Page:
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Everything You’ve Wanted to Know But Have Been Too Afraid To Ask (The Lean Startup) Part 1

Everything You’ve Wanted to Know But Have Been Too Afraid To Ask (The Lean Startup) Part 1

Many of you ask us, ‘What is Lean Start-up?’ and almost as many follow up with the question, ‘Why should I care?’

While many people know start-ups like ride-sharing service Uber and accommodation sharing website Airbnb, many don’t know that what spawned these game-changing companies can also work for their own businesses.

Whether you’re managing a small to mid-sized business, an enterprise or are in the public sector, ‘Lean Start-up’ principles help you to validate your ideas to deliver exactly what your customers want. The principles are universal and work across any sector or type of business.

Here’s a typical first conversation we might have with someone who comes to us to learn about how to make their business smarter and more customer-focused using Lean Start-up.

What is Lean Start-up? The concept originated with US start-ups and works on the principle they don’t have much money, time or resources before it’s all spent in pursuit of their goal. They’re launching an entirely new concept or venture and working with a hypothetical proposition. Start-ups must validate a lot of guesswork to prove their assumptions are correct before they run out of steam. They do this by systematically testing their assumptions in experiments, delivered in the most time, cost and effort effective way possible.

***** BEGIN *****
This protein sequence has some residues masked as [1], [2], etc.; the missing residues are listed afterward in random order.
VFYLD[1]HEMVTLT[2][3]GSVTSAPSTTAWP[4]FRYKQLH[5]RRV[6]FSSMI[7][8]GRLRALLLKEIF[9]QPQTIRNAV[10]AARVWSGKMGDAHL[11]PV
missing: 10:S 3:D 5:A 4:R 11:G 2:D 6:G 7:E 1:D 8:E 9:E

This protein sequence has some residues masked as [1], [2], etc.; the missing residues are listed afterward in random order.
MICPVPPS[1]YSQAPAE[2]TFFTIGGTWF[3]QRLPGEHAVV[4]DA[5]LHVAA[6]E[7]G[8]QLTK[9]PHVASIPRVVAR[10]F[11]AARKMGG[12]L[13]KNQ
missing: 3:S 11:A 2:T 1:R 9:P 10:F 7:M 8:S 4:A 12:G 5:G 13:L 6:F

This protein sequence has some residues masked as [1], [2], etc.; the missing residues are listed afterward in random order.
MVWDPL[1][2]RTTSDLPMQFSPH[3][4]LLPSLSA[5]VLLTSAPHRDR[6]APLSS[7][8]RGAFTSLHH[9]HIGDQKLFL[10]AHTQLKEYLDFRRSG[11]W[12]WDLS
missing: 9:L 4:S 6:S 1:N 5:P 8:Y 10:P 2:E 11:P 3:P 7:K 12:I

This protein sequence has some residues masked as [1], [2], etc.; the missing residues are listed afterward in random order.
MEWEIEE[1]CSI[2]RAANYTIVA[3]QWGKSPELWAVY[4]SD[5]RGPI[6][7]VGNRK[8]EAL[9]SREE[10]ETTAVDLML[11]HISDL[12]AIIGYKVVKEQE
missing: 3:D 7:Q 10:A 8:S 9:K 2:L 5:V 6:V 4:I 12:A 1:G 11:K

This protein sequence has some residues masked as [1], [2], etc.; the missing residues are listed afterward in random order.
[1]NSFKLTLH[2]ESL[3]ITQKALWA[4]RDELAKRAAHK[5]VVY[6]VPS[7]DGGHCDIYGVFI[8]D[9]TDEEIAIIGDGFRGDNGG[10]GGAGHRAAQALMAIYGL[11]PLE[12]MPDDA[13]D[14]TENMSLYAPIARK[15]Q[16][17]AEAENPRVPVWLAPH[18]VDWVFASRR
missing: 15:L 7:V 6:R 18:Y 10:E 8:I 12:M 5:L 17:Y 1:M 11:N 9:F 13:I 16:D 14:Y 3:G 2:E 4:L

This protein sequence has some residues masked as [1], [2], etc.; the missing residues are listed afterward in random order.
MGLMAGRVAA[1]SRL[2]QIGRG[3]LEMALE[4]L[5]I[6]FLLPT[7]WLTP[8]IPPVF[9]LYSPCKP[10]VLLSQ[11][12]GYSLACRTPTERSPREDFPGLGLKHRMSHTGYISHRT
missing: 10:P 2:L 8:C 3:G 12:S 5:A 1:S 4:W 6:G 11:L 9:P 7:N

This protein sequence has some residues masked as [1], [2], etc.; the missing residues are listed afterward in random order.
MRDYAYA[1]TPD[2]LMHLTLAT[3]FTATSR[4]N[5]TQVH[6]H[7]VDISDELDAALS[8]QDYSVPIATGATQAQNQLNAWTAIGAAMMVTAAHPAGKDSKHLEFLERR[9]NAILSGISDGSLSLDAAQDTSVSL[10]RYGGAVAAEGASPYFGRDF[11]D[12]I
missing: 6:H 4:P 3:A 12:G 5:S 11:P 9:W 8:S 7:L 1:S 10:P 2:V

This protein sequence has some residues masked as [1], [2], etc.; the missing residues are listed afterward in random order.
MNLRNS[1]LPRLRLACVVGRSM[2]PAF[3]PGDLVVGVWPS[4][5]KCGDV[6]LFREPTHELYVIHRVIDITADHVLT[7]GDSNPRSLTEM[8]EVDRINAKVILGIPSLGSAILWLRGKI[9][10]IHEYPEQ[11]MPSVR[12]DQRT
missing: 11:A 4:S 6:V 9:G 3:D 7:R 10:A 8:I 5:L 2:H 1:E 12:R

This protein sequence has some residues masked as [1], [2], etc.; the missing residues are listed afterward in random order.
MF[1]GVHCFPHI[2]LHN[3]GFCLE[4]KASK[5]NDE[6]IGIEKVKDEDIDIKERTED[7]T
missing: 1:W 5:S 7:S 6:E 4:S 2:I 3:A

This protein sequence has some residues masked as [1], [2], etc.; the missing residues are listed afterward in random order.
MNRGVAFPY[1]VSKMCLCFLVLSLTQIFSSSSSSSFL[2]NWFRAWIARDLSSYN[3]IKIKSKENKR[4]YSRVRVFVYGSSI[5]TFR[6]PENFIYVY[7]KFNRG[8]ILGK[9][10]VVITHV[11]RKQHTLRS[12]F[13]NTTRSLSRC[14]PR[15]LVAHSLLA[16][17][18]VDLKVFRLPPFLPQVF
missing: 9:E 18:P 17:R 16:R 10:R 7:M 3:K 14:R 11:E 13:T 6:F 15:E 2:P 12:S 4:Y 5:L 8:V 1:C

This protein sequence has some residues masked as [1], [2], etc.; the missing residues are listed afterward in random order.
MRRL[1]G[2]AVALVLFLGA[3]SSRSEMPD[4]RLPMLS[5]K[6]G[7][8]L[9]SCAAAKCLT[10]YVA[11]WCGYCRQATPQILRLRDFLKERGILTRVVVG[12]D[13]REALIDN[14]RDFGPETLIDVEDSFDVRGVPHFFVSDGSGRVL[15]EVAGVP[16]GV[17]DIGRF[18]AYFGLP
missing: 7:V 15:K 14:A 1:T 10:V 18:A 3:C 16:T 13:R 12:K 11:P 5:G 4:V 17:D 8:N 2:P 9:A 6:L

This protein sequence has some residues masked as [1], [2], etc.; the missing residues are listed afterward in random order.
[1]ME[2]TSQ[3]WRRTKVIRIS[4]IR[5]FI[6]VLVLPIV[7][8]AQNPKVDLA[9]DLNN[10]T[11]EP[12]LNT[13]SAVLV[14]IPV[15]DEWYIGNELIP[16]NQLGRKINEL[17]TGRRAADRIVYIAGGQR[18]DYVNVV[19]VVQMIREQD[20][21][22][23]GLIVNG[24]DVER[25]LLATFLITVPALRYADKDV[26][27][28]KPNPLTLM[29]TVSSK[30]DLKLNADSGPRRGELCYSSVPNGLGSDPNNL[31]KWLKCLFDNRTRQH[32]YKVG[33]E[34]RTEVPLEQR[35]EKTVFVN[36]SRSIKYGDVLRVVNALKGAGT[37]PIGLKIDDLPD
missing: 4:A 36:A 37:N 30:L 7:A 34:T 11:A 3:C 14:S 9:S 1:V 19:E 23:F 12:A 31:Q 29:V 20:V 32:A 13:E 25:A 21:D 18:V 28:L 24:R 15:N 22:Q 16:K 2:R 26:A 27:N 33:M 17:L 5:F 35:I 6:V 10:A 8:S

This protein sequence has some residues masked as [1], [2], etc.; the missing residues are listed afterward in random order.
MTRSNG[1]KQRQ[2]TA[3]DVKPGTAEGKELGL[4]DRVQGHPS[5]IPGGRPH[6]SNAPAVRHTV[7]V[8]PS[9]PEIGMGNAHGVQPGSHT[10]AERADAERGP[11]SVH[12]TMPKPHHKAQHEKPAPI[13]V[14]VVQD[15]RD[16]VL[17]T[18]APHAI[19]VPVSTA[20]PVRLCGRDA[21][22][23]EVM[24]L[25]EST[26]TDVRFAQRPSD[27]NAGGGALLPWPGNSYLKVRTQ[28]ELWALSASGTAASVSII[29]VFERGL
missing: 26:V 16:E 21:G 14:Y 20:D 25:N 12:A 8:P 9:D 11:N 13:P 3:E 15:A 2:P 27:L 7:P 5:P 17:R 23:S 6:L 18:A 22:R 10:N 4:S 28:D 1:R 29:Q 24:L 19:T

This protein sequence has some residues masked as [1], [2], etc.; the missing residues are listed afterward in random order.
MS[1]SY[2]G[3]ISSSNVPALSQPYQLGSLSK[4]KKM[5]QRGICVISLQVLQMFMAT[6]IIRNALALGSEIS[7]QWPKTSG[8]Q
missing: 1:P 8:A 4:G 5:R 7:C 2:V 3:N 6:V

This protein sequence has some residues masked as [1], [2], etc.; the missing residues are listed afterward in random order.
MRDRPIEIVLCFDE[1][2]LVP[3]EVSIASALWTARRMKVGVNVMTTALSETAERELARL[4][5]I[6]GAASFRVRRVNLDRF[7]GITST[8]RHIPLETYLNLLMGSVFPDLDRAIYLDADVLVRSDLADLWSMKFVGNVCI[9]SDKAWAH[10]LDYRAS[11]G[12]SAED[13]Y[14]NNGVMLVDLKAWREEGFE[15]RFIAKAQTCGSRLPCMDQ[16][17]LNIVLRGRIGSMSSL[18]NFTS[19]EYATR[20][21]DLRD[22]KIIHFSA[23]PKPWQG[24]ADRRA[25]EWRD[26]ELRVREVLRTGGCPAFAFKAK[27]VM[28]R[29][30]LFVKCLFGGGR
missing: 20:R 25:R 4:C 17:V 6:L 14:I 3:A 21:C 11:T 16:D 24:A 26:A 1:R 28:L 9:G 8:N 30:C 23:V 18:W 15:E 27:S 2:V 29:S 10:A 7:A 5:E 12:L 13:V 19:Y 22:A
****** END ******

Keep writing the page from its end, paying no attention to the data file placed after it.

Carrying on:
What can Lean Start-up do for me? It emboldens you to try out new ideas in a way that doesn’t risk the bank. You can validate your ideas in the real world at low or no cost, financially or to your brand.

But I’m in a business with a cumbersome culture; can I still use it? Absolutely. Lean Start-up allows you to fly below the radar to try out small but significant experiments that won’t upset your stakeholders. You can work outside your regular channels to test your assumptions and find new opportunities.

OK how do I get started? Pick your most promising idea and assign a small band of ‘merry men and women’ keen to work on it in their own time. Ask them to figure out the fundamental assumption that holds everything together. For instance, will customers be attracted to your new venture? Then ask your group to build a minimum viable product (MVP) that reflects their core assumption and allows them to test it outside the four walls of your building with real customers.

How do we bring customers along without scaring them? Put customers front and centre. Choose those who are receptive early-adopters and earnestly say to them, “We want your opinion, we’re building this for you and we want you to benefit”. Say you value their input and want to build the solution with them from the ground up. People respond well to hearing a partner ask them what they want at the start of a journey rather than have a product imposed on them based on assumptions that might not be accurate.

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